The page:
Even though overall industrial production growth softened in 2019, some investment-driven sectors outperformed, including those focused on agriculture, oil downstream, chemicals, construction and transportation.
For 2020 we continue to expect acceleration given the budget stimuli that had already been planned and potential extra injections
Industrial production in 2019: pressured by OPEC+, weather, and pessimism over local consumer demand
Russian industrial production accelerated from 0.3% year on year in November to 2.1% y/y in December, somewhat below our 2.7% y/y expectations. We note, however, that both November and December data have been distorted by calendar effects: November 2019 had 1 workday less than November 2018, while December 2019 had 1 workday more than December 2018. Moreover, December data benefited from the splurge in year-end budget spending, which further complicates forecasting and lowers the indicative power of year-end statistics.
In full-year terms, industrial production (around 23% of the Russian GDP) decelerated from 2.9% y/y in 2018 to 2.4% y/y in 2019, which came in slightly below our 2.5% expectations. We don't take it as a sign of material deterioration of the industrial output trends for the following reasons:
The two key sectors that assured up to 80% of the slowdown were commodity extraction (37% of industrial output, growth decelerated from 4.1% in 2018 to 3.1% in 2019) and electricity&heat distribution (11% of industrial output, growth decelerated from 1.6% to 0.4%). This was a result of Russia's OPEC+ commitments to limit oil production and warm weather conditions that lowered local demand for electricity&heat (and therefore for gas production as well).
Manufacturing (50% of industrial output), the key portion of Russian industry, posted only a modest slowdown from 2.6% in 2018 to 2.3% in 2019, which is still an impressive figure given that for most of the year budget policy was not supportive, with the VAT hike pressuring consumer demand and budget spending dynamics improving only at the very end of the year.
Looking at the composition of the manufacturing output, the slowdown was driven by consumer-focused sectors (light vehicles, household appliances, office supplies, clothes), while others stand out as showing improved dynamics in 2019 vs. 2018, including oil downstream (7% of total industrial output), chemicals (4% of total), construction materials and metals (8% of total), and machinery and equipment focused on the agricultural sector.
Overall, the 2019 industrial output data points at a very limited negative reaction to adverse external and internal factors.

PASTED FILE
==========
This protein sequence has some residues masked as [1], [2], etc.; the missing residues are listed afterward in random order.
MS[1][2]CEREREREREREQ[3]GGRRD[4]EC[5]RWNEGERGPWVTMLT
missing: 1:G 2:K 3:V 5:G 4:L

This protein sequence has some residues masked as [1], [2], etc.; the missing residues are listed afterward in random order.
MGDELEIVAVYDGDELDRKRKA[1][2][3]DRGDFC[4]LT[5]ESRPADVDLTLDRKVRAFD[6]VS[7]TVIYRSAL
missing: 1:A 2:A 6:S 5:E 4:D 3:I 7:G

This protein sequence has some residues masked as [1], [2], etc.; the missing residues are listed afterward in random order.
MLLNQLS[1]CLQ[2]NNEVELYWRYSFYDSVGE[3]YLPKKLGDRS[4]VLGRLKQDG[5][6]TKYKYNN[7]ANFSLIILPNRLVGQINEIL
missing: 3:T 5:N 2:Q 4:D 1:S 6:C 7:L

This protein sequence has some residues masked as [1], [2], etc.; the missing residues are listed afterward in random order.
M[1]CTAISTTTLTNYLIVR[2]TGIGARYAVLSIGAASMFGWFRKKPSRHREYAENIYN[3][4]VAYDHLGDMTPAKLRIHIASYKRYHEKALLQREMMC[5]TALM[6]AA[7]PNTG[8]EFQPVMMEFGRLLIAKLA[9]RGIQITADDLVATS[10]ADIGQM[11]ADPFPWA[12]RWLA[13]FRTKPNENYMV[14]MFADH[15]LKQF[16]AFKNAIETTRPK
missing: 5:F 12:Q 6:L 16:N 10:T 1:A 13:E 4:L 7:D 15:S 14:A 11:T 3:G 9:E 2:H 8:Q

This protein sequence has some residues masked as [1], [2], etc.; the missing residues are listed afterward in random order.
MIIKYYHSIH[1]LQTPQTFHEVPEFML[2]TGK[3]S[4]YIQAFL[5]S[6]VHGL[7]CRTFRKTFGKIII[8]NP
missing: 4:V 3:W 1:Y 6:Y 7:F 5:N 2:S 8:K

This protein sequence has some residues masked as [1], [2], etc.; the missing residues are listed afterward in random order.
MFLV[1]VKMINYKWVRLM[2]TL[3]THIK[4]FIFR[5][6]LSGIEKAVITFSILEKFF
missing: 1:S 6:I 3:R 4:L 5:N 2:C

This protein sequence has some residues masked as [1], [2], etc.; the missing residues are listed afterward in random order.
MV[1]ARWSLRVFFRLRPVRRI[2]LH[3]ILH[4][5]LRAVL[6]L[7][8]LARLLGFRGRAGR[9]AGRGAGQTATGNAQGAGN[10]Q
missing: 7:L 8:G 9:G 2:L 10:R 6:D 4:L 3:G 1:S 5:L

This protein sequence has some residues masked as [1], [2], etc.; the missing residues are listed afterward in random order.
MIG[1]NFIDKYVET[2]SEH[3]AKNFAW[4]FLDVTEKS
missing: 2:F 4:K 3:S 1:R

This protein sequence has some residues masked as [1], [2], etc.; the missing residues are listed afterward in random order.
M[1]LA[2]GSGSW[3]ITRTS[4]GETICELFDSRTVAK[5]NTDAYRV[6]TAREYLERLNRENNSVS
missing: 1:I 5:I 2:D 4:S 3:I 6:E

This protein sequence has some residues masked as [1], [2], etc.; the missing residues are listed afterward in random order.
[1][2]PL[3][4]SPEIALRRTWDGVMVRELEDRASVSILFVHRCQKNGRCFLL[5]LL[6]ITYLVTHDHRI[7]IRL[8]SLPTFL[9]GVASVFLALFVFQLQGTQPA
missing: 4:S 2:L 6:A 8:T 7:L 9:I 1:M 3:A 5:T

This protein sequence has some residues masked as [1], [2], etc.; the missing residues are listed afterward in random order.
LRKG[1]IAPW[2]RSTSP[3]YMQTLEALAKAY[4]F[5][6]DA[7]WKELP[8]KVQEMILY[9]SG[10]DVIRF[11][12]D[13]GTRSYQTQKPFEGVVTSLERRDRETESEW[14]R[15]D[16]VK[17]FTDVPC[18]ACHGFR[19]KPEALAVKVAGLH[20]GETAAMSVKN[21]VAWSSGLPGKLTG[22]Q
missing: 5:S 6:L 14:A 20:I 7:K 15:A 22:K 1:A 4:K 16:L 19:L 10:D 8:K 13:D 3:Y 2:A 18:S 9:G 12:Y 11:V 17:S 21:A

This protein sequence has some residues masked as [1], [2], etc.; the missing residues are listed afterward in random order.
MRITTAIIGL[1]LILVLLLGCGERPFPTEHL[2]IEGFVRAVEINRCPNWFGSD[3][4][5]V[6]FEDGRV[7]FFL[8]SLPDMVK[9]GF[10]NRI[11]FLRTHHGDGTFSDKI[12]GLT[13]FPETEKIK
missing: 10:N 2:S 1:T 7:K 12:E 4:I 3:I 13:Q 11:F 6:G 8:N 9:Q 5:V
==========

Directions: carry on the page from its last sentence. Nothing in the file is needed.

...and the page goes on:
Budget policy will matter more in 2020
Looking into 2020, we see scope for acceleration in the industrial output growth, mainly thanks to the expected increase in the budget support.
Even before the recent government reshuffle, the overall size of National Projects (state spending on hard infrastructure and human capital) was supposed to increase from 2.7% GDP in 2019 to 3.3% GDP in 2020.
The composition of the new government suggests that the issue of spending backlog will be addressed. For example, the federal budget underspent around RUB150bn on National Projects in 2019 (RUB1.60 trillion was spent vs. a planned RUB1.75 trillion), and this sum may be carried over to 2020, adding to the existing plan of RUB2.0 trillion. Higher confidence in the government's ability to fulfil spending plans will be key in supporting optimism in the investment-driven industries.
The presidential address from last week suggests that social policy will be an important priority as well, which means that the overall spending backlog accumulated over the previous years and totalling RUB1.1 trillion (or 1.0% of GDP) might be repositioned in favour of additional support to household income, which may boost confidence among consumer-focused industries.
For now, we keep our previous expectations of industrial output accelerating to 2.7% in 2020 and see some upside risks to this forecast if the government confirms plans to accelerate spending. Amendments to the budget plan (which even before the reshuffle, assumed 7% nominal growth in federal budget expenditure in 2020) are expected to follow by 11 February.
Meanwhile, if higher budget spending will not be accompanied by systemic measures aimed at promoting broad-based business climate, its effect on economic growth might be limited, and the higher dependence of growth on state-driven sectors will remain a longer-term concern.
Dmitri Dolgin is the Chief Economist, Russia, at ING in Moscow. This note first appeared on ING’s “Think” portal here.
Content Disclaimer: This publication has been prepared by ING solely for information purposes irrespective of a particular user's means, financial situation or investment objectives. The information does not constitute investment recommendation, and nor is it investment, legal or tax advice or an offer or solicitation to purchase or sell any financial instrument. Read more